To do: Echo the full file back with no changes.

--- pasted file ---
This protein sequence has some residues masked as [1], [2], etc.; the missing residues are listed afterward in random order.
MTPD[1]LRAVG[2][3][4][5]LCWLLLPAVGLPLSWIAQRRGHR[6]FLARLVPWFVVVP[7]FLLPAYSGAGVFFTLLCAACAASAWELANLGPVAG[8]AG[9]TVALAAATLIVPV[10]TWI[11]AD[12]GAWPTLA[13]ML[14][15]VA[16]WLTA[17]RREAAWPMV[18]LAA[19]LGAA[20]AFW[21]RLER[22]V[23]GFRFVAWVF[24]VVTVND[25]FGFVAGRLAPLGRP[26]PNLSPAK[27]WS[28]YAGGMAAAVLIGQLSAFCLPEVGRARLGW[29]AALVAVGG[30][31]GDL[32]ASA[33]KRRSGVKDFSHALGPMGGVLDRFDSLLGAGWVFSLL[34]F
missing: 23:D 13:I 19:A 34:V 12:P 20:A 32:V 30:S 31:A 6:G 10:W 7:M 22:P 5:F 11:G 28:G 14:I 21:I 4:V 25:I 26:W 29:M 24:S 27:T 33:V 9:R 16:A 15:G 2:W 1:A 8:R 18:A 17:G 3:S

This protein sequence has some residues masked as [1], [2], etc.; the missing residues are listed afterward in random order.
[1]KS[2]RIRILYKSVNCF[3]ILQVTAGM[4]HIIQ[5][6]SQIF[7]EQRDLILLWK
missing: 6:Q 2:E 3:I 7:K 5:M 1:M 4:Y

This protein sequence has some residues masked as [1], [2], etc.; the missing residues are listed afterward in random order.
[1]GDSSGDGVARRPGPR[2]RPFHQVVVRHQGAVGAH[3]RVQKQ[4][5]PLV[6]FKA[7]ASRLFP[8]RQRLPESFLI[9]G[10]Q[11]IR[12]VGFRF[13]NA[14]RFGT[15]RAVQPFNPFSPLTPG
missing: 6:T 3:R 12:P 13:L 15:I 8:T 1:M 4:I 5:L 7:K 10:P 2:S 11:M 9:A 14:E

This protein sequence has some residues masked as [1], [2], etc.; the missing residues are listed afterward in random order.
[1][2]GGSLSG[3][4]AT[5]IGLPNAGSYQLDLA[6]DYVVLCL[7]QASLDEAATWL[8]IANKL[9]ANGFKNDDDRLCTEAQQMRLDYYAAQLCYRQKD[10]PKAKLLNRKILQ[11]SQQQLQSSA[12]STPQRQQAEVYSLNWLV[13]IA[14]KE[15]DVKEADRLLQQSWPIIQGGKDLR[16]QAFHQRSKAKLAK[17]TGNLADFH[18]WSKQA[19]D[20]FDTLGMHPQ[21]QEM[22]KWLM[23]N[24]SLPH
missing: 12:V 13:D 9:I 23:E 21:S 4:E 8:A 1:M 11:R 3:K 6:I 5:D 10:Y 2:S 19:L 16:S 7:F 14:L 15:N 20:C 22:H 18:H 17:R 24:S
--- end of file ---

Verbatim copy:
This protein sequence has some residues masked as [1], [2], etc.; the missing residues are listed afterward in random order.
MTPD[1]LRAVG[2][3][4][5]LCWLLLPAVGLPLSWIAQRRGHR[6]FLARLVPWFVVVP[7]FLLPAYSGAGVFFTLLCAACAASAWELANLGPVAG[8]AG[9]TVALAAATLIVPV[10]TWI[11]AD[12]GAWPTLA[13]ML[14][15]VA[16]WLTA[17]RREAAWPMV[18]LAA[19]LGAA[20]AFW[21]RLER[22]V[23]GFRFVAWVF[24]VVTVND[25]FGFVAGRLAPLGRP[26]PNLSPAK[27]WS[28]YAGGMAAAVLIGQLSAFCLPEVGRARLGW[29]AALVAVGG[30][31]GDL[32]ASA[33]KRRSGVKDFSHALGPMGGVLDRFDSLLGAGWVFSLL[34]F
missing: 23:D 13:I 19:A 34:V 12:P 20:A 32:V 30:S 31:A 6:G 10:W 7:M 22:P 5:F 11:G 28:G 14:I 21:I 4:V 25:I 26:W 29:M 24:S 27:T 33:V 9:R 16:A 15:G 2:W 1:A 8:R 18:A 17:G 3:S

This protein sequence has some residues masked as [1], [2], etc.; the missing residues are listed afterward in random order.
[1]KS[2]RIRILYKSVNCF[3]ILQVTAGM[4]HIIQ[5][6]SQIF[7]EQRDLILLWK
missing: 6:Q 2:E 3:I 7:K 5:M 1:M 4:Y

This protein sequence has some residues masked as [1], [2], etc.; the missing residues are listed afterward in random order.
[1]GDSSGDGVARRPGPR[2]RPFHQVVVRHQGAVGAH[3]RVQKQ[4][5]PLV[6]FKA[7]ASRLFP[8]RQRLPESFLI[9]G[10]Q[11]IR[12]VGFRF[13]NA[14]RFGT[15]RAVQPFNPFSPLTPG
missing: 6:T 3:R 12:P 13:L 15:I 8:T 1:M 4:I 5:L 7:K 10:P 2:S 11:M 9:A 14:E

This protein sequence has some residues masked as [1], [2], etc.; the missing residues are listed afterward in random order.
[1][2]GGSLSG[3][4]AT[5]IGLPNAGSYQLDLA[6]DYVVLCL[7]QASLDEAATWL[8]IANKL[9]ANGFKNDDDRLCTEAQQMRLDYYAAQLCYRQKD[10]PKAKLLNRKILQ[11]SQQQLQSSA[12]STPQRQQAEVYSLNWLV[13]IA[14]KE[15]DVKEADRLLQQSWPIIQGGKDLR[16]QAFHQRSKAKLAK[17]TGNLADFH[18]WSKQA[19]D[20]FDTLGMHPQ[21]QEM[22]KWLM[23]N[24]SLPH
missing: 12:V 13:D 9:I 23:E 21:S 4:E 8:A 1:M 11:R 3:K 6:I 5:D 10:Y 2:S 19:L 16:S 7:F 14:L 15:N 20:C 22:H 18:H 17:R 24:S